A Dummie’s Guide to Death

Today I attended a … I was going to say funeral, but I don’t think it was the actual funeral. It wasn’t a service either, although it took place in a church. The obituary said only that the family would be receiving visitors. My friend’s mother had died, so I went to pay my respects.

I don’t do death very well. I don’t understand the etiquette. I had to ask my manager at work — who, unfortunately, has been attending quite a few funerals lately — what I should do, what was expected. Do I bring flowers? Do I send flowers? Isn’t there some flora involved in this somehow?

There are regional differences and cultural expectations and I just don’t know what they are. I need a Dummie’s Guide to Death

I dressed in black, expecting to find a room full of mourning Catholics, but people were talking and laughing and greeting old friends. My friend looked positively radiant. She had moved in with her mother several weeks ago, knowing that the end was near. They played bridge and watched TV together and, to hear her tell it, had a wonderful time.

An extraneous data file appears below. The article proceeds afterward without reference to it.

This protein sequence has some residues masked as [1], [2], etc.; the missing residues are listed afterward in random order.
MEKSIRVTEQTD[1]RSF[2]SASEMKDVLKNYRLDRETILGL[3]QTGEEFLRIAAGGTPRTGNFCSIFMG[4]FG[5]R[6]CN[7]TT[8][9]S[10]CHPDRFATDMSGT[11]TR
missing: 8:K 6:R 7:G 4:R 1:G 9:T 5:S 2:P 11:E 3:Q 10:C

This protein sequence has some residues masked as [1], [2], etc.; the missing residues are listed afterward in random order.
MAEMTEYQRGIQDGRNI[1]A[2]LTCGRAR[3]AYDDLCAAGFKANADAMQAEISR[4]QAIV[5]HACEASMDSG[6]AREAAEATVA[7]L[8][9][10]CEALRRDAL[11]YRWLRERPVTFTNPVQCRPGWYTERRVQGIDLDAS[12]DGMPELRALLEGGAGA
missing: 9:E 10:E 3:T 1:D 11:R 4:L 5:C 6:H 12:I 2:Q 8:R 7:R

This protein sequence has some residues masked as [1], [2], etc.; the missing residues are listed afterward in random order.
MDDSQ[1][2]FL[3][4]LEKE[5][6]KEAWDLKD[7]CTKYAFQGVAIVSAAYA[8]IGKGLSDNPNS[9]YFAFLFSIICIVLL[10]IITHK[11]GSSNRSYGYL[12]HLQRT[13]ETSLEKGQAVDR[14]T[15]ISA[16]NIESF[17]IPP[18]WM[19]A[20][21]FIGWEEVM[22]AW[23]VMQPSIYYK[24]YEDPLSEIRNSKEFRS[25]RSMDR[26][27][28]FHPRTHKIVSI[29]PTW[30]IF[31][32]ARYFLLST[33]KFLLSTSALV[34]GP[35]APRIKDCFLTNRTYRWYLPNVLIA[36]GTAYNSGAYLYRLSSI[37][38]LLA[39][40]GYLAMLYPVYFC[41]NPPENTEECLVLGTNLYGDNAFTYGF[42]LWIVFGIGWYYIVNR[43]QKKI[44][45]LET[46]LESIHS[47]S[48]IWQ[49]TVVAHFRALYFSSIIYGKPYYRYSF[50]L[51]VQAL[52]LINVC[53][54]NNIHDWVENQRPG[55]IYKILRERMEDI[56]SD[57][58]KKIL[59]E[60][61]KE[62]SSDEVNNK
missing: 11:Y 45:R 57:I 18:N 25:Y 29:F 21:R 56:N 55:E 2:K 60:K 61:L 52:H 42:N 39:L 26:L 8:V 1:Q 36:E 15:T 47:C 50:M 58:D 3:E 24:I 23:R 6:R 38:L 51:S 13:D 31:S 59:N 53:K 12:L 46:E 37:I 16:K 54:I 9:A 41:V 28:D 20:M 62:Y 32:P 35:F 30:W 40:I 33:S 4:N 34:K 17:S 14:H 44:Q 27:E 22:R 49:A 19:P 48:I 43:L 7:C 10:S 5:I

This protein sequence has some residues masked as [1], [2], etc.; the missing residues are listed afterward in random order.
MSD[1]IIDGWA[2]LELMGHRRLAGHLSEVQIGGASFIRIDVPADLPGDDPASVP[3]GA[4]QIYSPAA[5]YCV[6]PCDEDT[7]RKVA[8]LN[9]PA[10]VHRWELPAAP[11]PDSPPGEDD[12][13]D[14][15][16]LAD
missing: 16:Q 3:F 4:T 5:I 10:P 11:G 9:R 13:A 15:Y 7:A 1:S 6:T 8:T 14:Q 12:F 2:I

As she described to me being with her 80 year old mother as she stopped breathing, I could only be impressed by the awesome cycle of birth to passing. When a baby is born, the mother breathes rapidly and frantically, then everyone holds their own breath until the baby draws her own. At the end of the mother’s life, that child holds her mother’s hand, waiting for her last breath. Breath to Death.

I won’t be at the mass. I’m sure it will be lovely. All that fuss makes me uncomfortable. When my time comes, I hope that I can just put down my pen, push away from my desk, and quietly slip out the back door.

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